In First Federal Whistleblower Retaliation Case, Fourth Circuit Explores Definition of “Rule”
While the Whistleblower Protection Enhancement Act (“WPEA”) protects whistleblowers from retaliation for disclosing a violation of law, rule, or regulation, the statute does not define those terms. In its first whistleblower retaliation case since Congress allowed whistleblower appellants from Board decisions to file in any U.S. Court of Appeals for a five-year trial period, the Fourth Circuit grappled with the definition of “rule” and its applicability to non-mandatory provisions.
An SEC employee reported violations of two provisions in the SEC Rules of Practice: Rule 900(a) and Rule 900(b), which apply to the Commission’s Adjudication section, the section that “assists the Commission in deciding appeals from administrative law judges, self-regulatory organizations, and the Public Company Accounting Oversight Board.” The employee, concerned about what “he viewed as an unacceptable backlog in unresolved cases based on his reading of two provisions in Rule 900(a) and Rule 900(b),” informed numerous individuals of his belief that the Commission was violating mandatory directives. In May 2013, the employee scheduled a meeting with the new SEC Chairwoman, Mary Jo White, and intended to discuss his ongoing concerns about the Rule 900 violations. However, the meeting was canceled four days prior to when it was scheduled, and the employee was terminated shortly thereafter for “poor work performance,” “failing to produce high quality work product on a timely basis, “failure to prioritize assignments,” and “inability to work cooperatively with senior level managers.”
The employee filed a whistleblower retaliation complaint with the Office of Special Counsel, but OSC did not pursue his claims. After OSC closed his case, the employee had the right to file an Individual Right of Action with the Merit Systems Protection Board, which he did. The MSPB administrative judge ruled that the employee had not made any disclosures protected by the Whistleblower Protection Enhancement Act, and denied the employee any corrective action. The employee appealed to the full Board, which at the time had only two of its three members. Because those two members disagreed on the correct outcome, the MSPB administrative judge’s decision became final. The employee then appealed the decision to the U.S. Court of Appeals for the Fourth Circuit.
The appeals court explained the governing whistleblowing law at the outset of its analysis: a federal agency cannot take—or fail to take—a personnel action due to “any disclosure of information by an employee…which the employee…reasonably believes evidences: (i)any violation of any law, rule, or regulation, or (ii) gross mismanagement, a gross waste of funds, an abuse of authority, or a substantial and specific danger to public health or safety.”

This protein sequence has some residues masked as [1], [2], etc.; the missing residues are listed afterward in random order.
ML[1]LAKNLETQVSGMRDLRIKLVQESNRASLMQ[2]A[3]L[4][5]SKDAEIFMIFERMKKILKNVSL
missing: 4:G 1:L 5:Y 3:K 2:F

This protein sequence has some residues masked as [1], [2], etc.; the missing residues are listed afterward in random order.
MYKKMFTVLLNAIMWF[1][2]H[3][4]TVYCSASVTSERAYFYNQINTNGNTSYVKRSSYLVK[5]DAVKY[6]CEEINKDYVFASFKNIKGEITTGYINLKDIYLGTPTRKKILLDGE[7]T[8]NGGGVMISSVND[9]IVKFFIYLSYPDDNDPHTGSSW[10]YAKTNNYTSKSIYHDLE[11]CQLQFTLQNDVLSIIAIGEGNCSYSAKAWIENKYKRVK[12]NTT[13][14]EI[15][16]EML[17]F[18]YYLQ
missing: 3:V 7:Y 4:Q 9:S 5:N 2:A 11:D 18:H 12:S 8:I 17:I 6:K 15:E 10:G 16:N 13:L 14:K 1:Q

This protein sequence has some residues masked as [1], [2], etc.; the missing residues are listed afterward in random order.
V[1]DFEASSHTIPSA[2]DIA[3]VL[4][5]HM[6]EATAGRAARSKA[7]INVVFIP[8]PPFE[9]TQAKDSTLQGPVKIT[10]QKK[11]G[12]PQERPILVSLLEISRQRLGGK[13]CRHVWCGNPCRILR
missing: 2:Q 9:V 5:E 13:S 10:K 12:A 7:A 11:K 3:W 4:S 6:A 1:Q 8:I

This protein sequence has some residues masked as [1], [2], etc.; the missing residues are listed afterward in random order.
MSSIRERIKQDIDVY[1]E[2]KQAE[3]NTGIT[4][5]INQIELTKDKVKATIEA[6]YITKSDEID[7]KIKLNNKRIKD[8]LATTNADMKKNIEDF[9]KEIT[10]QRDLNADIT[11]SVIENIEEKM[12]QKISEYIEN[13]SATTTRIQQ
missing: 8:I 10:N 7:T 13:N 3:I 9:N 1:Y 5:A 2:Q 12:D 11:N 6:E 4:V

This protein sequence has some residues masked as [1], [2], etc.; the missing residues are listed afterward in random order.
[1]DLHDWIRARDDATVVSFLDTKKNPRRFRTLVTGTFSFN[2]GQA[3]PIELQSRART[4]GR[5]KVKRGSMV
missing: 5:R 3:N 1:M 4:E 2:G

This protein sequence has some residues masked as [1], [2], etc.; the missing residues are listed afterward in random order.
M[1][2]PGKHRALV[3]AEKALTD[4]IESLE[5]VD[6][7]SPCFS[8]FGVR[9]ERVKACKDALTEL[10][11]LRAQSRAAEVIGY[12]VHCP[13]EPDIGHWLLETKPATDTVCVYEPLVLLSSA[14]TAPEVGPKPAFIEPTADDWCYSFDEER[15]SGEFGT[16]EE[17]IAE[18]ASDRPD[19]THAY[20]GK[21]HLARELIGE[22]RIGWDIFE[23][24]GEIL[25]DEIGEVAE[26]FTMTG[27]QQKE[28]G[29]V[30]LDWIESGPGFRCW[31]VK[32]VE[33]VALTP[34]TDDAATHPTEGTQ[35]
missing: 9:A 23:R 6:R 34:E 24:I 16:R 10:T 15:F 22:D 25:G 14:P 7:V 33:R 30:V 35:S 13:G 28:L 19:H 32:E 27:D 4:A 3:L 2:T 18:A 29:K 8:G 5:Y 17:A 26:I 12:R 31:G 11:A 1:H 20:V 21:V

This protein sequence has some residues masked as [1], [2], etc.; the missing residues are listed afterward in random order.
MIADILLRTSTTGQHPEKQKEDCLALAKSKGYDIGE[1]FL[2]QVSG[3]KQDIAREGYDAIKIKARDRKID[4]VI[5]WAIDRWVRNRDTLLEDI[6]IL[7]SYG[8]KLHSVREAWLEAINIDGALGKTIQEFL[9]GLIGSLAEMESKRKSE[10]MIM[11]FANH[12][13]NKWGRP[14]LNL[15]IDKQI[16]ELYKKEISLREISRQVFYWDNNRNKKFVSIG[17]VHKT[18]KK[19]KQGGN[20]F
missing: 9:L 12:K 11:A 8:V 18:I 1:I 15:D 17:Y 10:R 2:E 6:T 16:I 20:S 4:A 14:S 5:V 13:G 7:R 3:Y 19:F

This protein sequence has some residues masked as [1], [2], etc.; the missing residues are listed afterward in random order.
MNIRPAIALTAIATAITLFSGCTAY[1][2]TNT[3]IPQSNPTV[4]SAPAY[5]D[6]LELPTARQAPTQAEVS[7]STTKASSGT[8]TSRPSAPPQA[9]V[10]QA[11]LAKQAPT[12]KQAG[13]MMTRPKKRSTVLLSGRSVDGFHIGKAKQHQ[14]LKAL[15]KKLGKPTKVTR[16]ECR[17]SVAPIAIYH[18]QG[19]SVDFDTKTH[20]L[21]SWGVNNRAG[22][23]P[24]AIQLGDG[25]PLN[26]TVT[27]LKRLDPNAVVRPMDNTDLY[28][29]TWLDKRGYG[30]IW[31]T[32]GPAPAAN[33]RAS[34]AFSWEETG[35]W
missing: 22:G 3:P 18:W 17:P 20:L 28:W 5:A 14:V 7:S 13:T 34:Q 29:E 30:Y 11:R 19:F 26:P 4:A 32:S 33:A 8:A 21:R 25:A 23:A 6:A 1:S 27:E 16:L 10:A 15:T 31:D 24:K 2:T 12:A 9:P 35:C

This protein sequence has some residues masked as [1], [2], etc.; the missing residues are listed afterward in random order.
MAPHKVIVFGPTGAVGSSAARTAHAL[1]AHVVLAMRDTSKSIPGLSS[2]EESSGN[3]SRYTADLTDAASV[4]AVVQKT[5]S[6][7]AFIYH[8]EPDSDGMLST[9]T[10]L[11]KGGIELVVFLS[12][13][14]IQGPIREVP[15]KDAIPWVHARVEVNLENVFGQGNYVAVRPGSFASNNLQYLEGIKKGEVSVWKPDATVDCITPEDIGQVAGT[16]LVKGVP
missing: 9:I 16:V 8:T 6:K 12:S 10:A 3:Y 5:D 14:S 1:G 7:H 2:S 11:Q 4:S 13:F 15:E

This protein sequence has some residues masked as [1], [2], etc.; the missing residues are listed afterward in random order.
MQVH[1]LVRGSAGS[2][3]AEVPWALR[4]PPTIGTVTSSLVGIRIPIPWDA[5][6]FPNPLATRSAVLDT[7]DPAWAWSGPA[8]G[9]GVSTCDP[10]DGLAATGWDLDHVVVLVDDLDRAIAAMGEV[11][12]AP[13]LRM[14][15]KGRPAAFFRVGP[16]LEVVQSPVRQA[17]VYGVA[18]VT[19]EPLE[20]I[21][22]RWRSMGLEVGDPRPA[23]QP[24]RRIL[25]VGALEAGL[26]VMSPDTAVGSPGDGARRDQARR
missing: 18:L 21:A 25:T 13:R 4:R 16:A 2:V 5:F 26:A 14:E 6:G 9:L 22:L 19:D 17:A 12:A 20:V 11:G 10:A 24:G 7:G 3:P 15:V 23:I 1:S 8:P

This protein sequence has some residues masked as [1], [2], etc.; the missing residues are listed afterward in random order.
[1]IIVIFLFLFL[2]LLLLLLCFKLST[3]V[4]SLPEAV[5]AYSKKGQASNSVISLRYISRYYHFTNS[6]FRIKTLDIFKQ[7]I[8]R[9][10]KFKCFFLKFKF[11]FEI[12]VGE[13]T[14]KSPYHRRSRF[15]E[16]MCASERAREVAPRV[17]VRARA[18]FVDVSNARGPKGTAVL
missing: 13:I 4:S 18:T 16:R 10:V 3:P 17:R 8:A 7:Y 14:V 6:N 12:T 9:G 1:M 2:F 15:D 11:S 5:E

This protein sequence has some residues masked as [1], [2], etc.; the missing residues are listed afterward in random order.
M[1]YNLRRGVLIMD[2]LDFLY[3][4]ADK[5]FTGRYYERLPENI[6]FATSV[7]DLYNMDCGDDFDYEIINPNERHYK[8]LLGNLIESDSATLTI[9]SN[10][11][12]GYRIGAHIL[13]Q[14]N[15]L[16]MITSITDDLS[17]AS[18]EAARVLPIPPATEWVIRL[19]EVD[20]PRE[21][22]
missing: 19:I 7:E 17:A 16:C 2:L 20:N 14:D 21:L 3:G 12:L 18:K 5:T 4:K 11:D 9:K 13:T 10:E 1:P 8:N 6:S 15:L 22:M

The appeals court went on to explain the MSPB’s typical evaluation of whistleblower claims under the burden-shifting framework, in which an employee first must establish a prima facie case by proving four facts: “(1) the acting official has the authority to take, recommend, or approve any personnel action; (2) the aggrieved employee made a protected disclosure; (3) the acting official used his authority to take, or refuse to take, a personnel action against the aggrieved employee; and (4) the protected disclosure was a contributing factor in the agency’s personnel action.”
Because the MSPB administrative judge concluded that the employee did not satisfy the second prong (whether the employee made protected disclosure) because none of the Rule 900 provisions were binding on the agency and so could not be “rules” for the purposes of the WPEA, the appeals court explored whether the employee’s disclosure of perceived Rule 900 violations were “protected disclosures” under 5 U.S.C. § 2302(b)(8).
The appeals court noted that none of “law, rule, or regulation” are defined by 5 U.S.C. § 2302(b)(8), but that “law” has since been defined as “statute” by the Supreme Court. The appeals court turned instead to the Administrative Procedure Act to define “rule,” affording it a broad definition as “the whole or a part of an agency statement of general or particular applicability and future effect designed to implement, interpret, or prescribe law or policy or describing the organization, procedure, or practice requirements of an agency.” Under that definition, the appeals court stated, Rule 900(a) appears to qualify as a “rule.” But the appeals court held that even accepting Rule 900(a) as a “rule” under the statute, a disinterested observer “could not reasonably concluded the Commission violated Rule 900(a)” because “the relevant aspects of the provision are aspirational and discretionary, such that a failure to strictly adhere to them could not reasonably be seen as a “violation.”
Citing language from the rule that indicates it was subject to the Commission’s discretion and schedule, the appeals court characterized the text of Rule 900(a) as “permissive” and language that “could not lead an employee to reasonably conclude that failing to meet such aspirational guidelines would amount to a “violation.” Therefore, the appeals court affirmed the MSPB administrative judge’s denial of corrective action.
As to the second “rule” in dispute, Rule 900(b), the parties agreed and the appeals court held that the MSPB administrative judge failed to specifically analyze it separate from Rule 900(a). Therefore, the appeals court remanded the determination on whether the employee’s report of an alleged violation of Rule 900(b) could qualify as a protected disclosure to the MSPB administrative judge for such analysis.
Read the full case: Flynn v. Securities and Exchange Commission
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